dan fiehn
dan fiehn

+44 (0)7788 591000  |  Info@fiehn.co.uk

Introduction – Leadership Lessons for success

“Systems are back up.”


Four words that no IT executive wants to hear.

It’s a bittersweet feeling; without question, the first reaction is instantaneous relief. However, this is short-lived. Experience tells you that significant system issues usually result in subsequent business disruptions.

I write this with first-hand experience, having been in this position numerous times. Each time, challenges have been overcome; however, these events have been the catalyst to outstanding achievements and numerous career highlights.

In the following paragraphs, I’ll share some of the critical leadership lessons I’ve learned as an IT executive. I’ve also included some valued anecdotes from great leaders who have shaped my management thinking and helped build my resilience.



Systems are back up.


1. What’s going to kill us next?

The first of my leadership lessons is by Chris Hadfield (astronaut and space shuttle commander).

We’d all agree that going to space is, without question, a life-threatening experience full of fear. To help him manage the positions he found himself in, Hadfield stated he used to say:


What’s the next thing that’s going to kill us?”


This phrase resonated with me because it is natural that things will go wrong no matter what field you’re in. This saying helps leaders to prioritise tasks and stay level-headed during difficult times. I frequently revert to using it to cut through the noise and zoning into what matters.

CIO Attributes

2. There is no issue in space you can’t make worse

The second mantra on my list also comes from Hadfield’s speech.

Again, this translates well to companies:


“More haste, less speed.”


Since IT departments experience a lot of change, completing impact assessments for every alteration is impossible and unrealistic. Therefore, self-inflicted issues are unavoidable.

Pay attention to this idea. If you cease changes across the IT estate at the opportune moment, it can initiate a stretch of stability at a time when needed most. Remember that our efforts are to support the company in achieving success – which means reliability outweighs the volume of change undertaken.


3. Champions act like champions before they are champions

A great leader once told me,

“Act as though you are a leader for a top FTSE 100 business.”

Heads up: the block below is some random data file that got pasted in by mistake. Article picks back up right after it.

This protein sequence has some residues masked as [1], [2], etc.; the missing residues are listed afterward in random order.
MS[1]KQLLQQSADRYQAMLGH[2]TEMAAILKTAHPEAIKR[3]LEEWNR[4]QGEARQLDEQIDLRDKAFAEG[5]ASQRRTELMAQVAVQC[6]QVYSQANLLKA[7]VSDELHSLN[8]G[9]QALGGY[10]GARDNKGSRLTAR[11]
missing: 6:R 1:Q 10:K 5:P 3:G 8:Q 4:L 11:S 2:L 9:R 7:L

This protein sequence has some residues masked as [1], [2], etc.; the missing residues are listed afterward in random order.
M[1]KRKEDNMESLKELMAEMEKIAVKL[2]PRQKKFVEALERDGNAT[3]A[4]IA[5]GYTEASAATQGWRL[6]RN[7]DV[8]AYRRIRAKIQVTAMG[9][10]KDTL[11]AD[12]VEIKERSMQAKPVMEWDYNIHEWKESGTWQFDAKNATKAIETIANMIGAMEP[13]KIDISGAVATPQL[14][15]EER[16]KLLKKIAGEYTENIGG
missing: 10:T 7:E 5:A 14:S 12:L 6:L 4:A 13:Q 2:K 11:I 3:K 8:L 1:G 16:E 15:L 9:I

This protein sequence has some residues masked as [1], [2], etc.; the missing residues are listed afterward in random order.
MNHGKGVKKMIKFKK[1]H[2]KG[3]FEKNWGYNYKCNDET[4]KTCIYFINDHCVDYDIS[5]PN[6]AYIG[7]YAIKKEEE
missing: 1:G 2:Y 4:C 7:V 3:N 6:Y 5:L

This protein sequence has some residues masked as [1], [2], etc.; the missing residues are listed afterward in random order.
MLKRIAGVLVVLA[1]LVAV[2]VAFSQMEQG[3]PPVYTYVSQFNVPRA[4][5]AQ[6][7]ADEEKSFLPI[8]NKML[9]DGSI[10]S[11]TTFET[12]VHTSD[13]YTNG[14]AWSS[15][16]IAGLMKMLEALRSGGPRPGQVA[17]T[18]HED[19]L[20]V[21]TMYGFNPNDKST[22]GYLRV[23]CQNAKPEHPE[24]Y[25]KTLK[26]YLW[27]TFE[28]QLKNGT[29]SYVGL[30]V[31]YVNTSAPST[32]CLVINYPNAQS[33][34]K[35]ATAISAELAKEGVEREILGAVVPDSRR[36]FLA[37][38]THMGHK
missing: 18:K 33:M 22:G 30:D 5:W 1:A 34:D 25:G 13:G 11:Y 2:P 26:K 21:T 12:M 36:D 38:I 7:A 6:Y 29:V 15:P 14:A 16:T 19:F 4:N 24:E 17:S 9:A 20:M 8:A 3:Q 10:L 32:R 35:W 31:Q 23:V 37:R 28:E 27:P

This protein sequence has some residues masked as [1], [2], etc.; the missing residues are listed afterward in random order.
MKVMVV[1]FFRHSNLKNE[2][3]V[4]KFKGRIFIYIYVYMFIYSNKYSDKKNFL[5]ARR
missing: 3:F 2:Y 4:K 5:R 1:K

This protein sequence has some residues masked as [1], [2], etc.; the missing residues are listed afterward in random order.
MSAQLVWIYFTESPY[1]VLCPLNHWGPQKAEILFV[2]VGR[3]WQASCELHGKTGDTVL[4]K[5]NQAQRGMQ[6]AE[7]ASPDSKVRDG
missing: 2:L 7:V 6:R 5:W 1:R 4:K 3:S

I found that by picturing how leaders in more prominent companies performed, I could change my mindset and start to position myself at a higher level.

      • What skills did they possess?
      • How do they spend their week?
      • How do they communicate with others?
      • How do they lead and influence those around them?


If you want to increase your productivity and self-confidence, start by taking responsibility for your daily activities and have self-awareness of any inefficiencies. Never settling for second best is a mindset that separates managers from accomplished leaders.


4. Better a good decision quickly than the best decision too late

A common problem in information technology environments is procrastination. The work requires a lot of analysis; after all,

“It’s just a lot of ones and zeros!

It’s tricky because life is full of unknowns and too much binary thinking can hinder decisions.

The most crucial aspect of making tough decisions is that you can articulate the thought process that underpins your judgement.

    • What consideration led you to this point?
    • Were other relevant options available?
    • Was any information disregarded, and if so, why?
    • What difference will this make to your customers?


Don’t overthink things or try to over-analyse a situation, as this can lead to resolution paralysis. Remember that your mediocrity is someone else’s best – so don’t always try to be perfect.


Leadership Lessons - Better a good decision quickly thank the best decision too late


5. It’s more than just a name

Rebranding can be an excellent way of distancing the past and fast forward long-term goals.

When changing a divisional or department name, for it to be successful, leaders must involve every person in their team. This activity provides an excellent opportunity for you to listen to any concerns, and get a deep insight into what people value most. Without a doubt, it will also help create strong advocacy.

Determine what values and responsibilities you want to be known.

      • What key messages do you want to be communicating?
      • What name best encapsulates this ambition?
      • What talent and skills will you need in the future?


Aim high – you should be looking to influence business outcomes in new ways beyond traditional IT functions. If you’re only offering IT-based services, it’s time to expand and start thinking about how you could advance processes which cross divisional boundaries.

Improving processes will create value. Look to position your team within your organisation accordingly.